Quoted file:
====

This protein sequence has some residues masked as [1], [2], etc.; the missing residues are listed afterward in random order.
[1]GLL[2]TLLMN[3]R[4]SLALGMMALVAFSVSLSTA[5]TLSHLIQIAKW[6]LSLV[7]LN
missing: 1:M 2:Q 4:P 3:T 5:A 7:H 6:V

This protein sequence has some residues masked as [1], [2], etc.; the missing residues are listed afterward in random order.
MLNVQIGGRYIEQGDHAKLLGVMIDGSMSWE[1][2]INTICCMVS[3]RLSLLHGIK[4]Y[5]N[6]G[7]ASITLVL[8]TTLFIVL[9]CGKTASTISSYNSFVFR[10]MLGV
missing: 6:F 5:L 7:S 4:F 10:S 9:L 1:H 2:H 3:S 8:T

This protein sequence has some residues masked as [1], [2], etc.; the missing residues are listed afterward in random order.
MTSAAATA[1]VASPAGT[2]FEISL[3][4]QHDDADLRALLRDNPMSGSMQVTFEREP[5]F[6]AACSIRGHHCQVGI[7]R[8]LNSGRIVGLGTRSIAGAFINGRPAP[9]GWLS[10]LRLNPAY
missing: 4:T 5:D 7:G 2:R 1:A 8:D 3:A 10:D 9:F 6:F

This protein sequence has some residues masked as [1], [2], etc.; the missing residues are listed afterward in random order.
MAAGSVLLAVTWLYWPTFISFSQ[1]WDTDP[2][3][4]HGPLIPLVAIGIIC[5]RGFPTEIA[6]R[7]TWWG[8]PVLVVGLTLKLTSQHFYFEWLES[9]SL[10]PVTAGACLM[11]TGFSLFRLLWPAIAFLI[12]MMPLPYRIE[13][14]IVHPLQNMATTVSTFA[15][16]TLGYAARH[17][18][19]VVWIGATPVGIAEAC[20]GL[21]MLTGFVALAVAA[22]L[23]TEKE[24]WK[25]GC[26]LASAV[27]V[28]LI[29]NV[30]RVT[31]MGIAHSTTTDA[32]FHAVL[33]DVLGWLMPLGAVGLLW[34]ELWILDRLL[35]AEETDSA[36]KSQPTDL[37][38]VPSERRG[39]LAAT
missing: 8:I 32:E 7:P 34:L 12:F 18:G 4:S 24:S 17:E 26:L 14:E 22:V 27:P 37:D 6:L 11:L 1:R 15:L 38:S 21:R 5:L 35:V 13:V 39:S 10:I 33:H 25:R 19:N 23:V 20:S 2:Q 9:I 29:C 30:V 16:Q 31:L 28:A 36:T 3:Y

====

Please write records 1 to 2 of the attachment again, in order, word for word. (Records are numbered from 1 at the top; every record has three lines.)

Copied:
This protein sequence has some residues masked as [1], [2], etc.; the missing residues are listed afterward in random order.
[1]GLL[2]TLLMN[3]R[4]SLALGMMALVAFSVSLSTA[5]TLSHLIQIAKW[6]LSLV[7]LN
missing: 1:M 2:Q 4:P 3:T 5:A 7:H 6:V

This protein sequence has some residues masked as [1], [2], etc.; the missing residues are listed afterward in random order.
MLNVQIGGRYIEQGDHAKLLGVMIDGSMSWE[1][2]INTICCMVS[3]RLSLLHGIK[4]Y[5]N[6]G[7]ASITLVL[8]TTLFIVL[9]CGKTASTISSYNSFVFR[10]MLGV
missing: 6:F 5:L 7:S 4:F 10:S 9:L 1:H 2:H 3:S 8:T